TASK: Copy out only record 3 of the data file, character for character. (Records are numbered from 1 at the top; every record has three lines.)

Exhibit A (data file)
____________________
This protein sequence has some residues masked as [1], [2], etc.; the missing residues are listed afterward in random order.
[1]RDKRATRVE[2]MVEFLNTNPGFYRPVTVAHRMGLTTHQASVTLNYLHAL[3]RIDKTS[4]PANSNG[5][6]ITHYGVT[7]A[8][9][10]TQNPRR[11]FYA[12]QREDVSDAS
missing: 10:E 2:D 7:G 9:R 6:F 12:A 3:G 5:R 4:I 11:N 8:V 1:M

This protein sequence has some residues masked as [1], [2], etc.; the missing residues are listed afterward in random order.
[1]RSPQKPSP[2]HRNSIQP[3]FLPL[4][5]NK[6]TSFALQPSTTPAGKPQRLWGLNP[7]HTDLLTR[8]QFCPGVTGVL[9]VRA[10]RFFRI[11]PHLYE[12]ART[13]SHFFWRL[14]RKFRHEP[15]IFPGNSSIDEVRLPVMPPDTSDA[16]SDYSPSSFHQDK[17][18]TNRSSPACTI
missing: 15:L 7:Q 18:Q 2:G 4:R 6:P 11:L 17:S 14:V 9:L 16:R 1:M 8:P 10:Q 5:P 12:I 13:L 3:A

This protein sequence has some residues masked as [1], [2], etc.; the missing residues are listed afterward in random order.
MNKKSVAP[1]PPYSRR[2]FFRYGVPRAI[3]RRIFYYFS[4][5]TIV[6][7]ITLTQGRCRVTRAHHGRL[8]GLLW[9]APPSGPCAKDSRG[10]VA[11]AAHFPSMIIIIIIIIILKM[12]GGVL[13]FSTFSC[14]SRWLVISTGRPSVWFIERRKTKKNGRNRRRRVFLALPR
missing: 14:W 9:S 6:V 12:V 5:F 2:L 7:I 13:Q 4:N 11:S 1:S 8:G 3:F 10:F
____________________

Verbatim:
This protein sequence has some residues masked as [1], [2], etc.; the missing residues are listed afterward in random order.
MNKKSVAP[1]PPYSRR[2]FFRYGVPRAI[3]RRIFYYFS[4][5]TIV[6][7]ITLTQGRCRVTRAHHGRL[8]GLLW[9]APPSGPCAKDSRG[10]VA[11]AAHFPSMIIIIIIIIILKM[12]GGVL[13]FSTFSC[14]SRWLVISTGRPSVWFIERRKTKKNGRNRRRRVFLALPR
missing: 14:W 9:S 6:V 12:V 5:F 2:L 7:I 13:Q 4:N 11:S 1:S 8:G 3:F 10:F